Oleg Sentsov, the Ukrainian movie maker recently liberated from Russian captivity, has presented the country’s President Volodymyr Zelensky with mementos from his prison life, in a symbolic move calling for making all possible to liberate all Ukrainians held hostage by the Kremlin.
This happened during Sentsov’s speech at the Yalta European Strategy forum in Kyiv on Sept. 13.
“In the place I have been at for five years — a prison — every little thing is of great importance,” Sentsov told the audience. “Nothing is tossed in the garbage, and everything is adapted for the use. One of the important things is tea: one can store it in a dime bag, or in a little box. I stored it in a glass jar.”
It was not a simple jar, the director continued. Starting from the earliest months of his imprisonment in Russia in 2014, he also happened to have two copybooks, a yellow one and a blue one.
So he had scissored off those copybooks two stripes of two colors and fastened them to the jar in a replication of the Ukrainian flag.
He also wrote “Slava Ukraini” (“glory to Ukraine”) slogan on it.
“For all five years I traveled Russian prisons it was with me,” Sentsov told. “I was putting it in plain sight (in my prison cell), and it was driving guards really nuts. They used to take it from me again and again, tearing the flag off, trying to trump it down. There was much fuss about this jar.”
It was his own personal struggle against Russia — “unknown, invisible, face to face with this system: for myself, for my dignity, for my country, and for the two stripes: a yellow one and a blue one,” in his words.
After saying this, Sentsov opened a plastic bag and took out the glass jar and demonstrated it to the audience, winning a storm of applause in the hall.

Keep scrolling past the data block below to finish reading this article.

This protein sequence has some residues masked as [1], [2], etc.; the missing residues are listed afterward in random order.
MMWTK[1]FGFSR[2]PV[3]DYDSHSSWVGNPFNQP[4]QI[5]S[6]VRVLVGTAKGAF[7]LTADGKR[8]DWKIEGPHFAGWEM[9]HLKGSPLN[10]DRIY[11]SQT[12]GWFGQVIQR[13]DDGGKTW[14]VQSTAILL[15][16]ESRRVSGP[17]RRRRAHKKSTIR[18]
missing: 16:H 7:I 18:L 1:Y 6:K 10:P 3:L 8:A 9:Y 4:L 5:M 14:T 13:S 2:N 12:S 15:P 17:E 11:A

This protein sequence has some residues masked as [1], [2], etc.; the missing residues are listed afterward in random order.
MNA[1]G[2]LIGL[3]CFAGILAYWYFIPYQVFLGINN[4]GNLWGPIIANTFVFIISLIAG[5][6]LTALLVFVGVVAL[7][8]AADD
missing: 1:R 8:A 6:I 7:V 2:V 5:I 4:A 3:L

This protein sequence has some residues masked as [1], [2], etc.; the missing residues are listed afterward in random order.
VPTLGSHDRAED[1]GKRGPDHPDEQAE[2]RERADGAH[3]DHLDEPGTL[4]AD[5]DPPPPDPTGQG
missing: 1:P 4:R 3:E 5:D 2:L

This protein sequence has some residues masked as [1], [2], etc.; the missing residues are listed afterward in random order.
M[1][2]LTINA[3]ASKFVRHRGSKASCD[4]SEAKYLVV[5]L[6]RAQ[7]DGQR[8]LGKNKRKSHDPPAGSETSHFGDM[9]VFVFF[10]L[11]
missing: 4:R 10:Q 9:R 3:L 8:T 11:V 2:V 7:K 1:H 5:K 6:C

He also showed the audience a small white orthogonal pin: His own personal badge bearing his profile photograph and his name. In Russia, every prisoner carries a similar badge on the right side of his or her chest.
Sentsov’s identification badge was marked with a red diagonal line, the label for those prone to escape, or an inmate under a special security level.
“I took it (home) with me as a memento,” he said.
After that, Sentsov opened the jar and put his prison badge into it.
“I want to start a new tradition,” he continued. “I wish to get this jar filled with name badges of those who are still in captivity — in Russia, in Donbas, and in Crimea.”
To the sound of applauses, Sentsov then called upon Zelensky, who was present in the audience, to reach this goal as soon as possible, and then handed the jar over to him.
In his own follow-up speech later in the day, Zelensky said he would be doing everything possible to get the Sentsov jar filled and therefore liberate all Ukrainian prisoners held by Russia.
Oleg Sentsov was a pro-Ukrainian activist in Crimea protesting against the Russian invasion of 2014 and subsequently sentenced by Russian authorities to 20 years of imprisonment on charges of terrorism. He served his term at various detention facilities across Russia, mainly in the country’s transpolar areas.
His imprisonment was condemned by numerous international organizations and governments all over the world, as well as by a number of prominent filmmakers and actors, including in the West.
After nearly 5 years behind bars, Sentsov was freed and returned to Kyiv amid a big prisoner exchange between Ukraine and Russia.
According to Ukrainian authorities, at least 337 Ukrainian nationals are still being held captive by the Kremlin in occupied Donbas and Crimea, as well as in Russia.